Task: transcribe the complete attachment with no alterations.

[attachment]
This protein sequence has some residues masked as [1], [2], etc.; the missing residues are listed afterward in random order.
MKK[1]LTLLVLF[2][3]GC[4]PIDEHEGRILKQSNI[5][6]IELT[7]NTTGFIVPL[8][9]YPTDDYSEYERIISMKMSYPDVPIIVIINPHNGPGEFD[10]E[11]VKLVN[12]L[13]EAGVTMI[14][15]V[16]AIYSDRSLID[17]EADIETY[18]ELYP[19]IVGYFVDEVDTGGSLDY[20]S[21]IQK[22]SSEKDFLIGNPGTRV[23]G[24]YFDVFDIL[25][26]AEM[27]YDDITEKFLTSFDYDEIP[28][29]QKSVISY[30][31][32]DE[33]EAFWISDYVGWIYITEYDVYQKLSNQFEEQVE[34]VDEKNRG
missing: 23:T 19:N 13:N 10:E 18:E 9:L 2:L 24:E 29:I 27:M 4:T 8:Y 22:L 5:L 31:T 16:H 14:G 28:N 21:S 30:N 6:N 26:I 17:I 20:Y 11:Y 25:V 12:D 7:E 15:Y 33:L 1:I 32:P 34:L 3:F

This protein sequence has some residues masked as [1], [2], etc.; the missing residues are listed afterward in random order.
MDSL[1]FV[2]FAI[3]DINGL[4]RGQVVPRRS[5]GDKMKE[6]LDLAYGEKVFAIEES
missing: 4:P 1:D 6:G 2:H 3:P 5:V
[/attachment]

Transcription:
This protein sequence has some residues masked as [1], [2], etc.; the missing residues are listed afterward in random order.
MKK[1]LTLLVLF[2][3]GC[4]PIDEHEGRILKQSNI[5][6]IELT[7]NTTGFIVPL[8][9]YPTDDYSEYERIISMKMSYPDVPIIVIINPHNGPGEFD[10]E[11]VKLVN[12]L[13]EAGVTMI[14][15]V[16]AIYSDRSLID[17]EADIETY[18]ELYP[19]IVGYFVDEVDTGGSLDY[20]S[21]IQK[22]SSEKDFLIGNPGTRV[23]G[24]YFDVFDIL[25][26]AEM[27]YDDITEKFLTSFDYDEIP[28][29]QKSVISY[30][31][32]DE[33]EAFWISDYVGWIYITEYDVYQKLSNQFEEQVE[34]VDEKNRG
missing: 23:T 19:N 13:N 10:E 18:E 9:L 2:L 24:E 29:I 27:M 4:T 8:Y 22:L 5:L 31:T 16:H 14:G 28:N 21:S 30:N 6:N 26:I 17:I 20:Y 11:Y 25:V 12:D 7:E 15:Y 33:L 1:I 32:P 34:L 3:F

This protein sequence has some residues masked as [1], [2], etc.; the missing residues are listed afterward in random order.
MDSL[1]FV[2]FAI[3]DINGL[4]RGQVVPRRS[5]GDKMKE[6]LDLAYGEKVFAIEES
missing: 4:P 1:D 6:G 2:H 3:P 5:V